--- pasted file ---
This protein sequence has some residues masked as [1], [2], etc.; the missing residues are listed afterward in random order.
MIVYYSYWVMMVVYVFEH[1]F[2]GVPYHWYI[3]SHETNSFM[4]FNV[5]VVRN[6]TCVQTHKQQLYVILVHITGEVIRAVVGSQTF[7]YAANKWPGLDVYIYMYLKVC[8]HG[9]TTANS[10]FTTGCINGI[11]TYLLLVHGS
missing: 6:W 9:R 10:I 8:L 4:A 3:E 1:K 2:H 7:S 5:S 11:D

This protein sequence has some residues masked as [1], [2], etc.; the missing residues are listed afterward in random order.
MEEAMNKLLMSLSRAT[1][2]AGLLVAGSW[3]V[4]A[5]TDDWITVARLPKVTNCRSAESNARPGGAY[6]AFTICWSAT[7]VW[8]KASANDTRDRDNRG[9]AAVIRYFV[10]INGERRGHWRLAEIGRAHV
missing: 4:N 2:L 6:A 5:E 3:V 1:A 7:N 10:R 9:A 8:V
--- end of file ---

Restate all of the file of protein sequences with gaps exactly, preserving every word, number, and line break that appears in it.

This protein sequence has some residues masked as [1], [2], etc.; the missing residues are listed afterward in random order.
MIVYYSYWVMMVVYVFEH[1]F[2]GVPYHWYI[3]SHETNSFM[4]FNV[5]VVRN[6]TCVQTHKQQLYVILVHITGEVIRAVVGSQTF[7]YAANKWPGLDVYIYMYLKVC[8]HG[9]TTANS[10]FTTGCINGI[11]TYLLLVHGS
missing: 6:W 9:R 10:I 8:L 4:A 3:E 1:K 2:H 7:S 5:S 11:D

This protein sequence has some residues masked as [1], [2], etc.; the missing residues are listed afterward in random order.
MEEAMNKLLMSLSRAT[1][2]AGLLVAGSW[3]V[4]A[5]TDDWITVARLPKVTNCRSAESNARPGGAY[6]AFTICWSAT[7]VW[8]KASANDTRDRDNRG[9]AAVIRYFV[10]INGERRGHWRLAEIGRAHV
missing: 4:N 2:L 6:A 5:E 3:V 1:A 7:N 10:R 9:A 8:V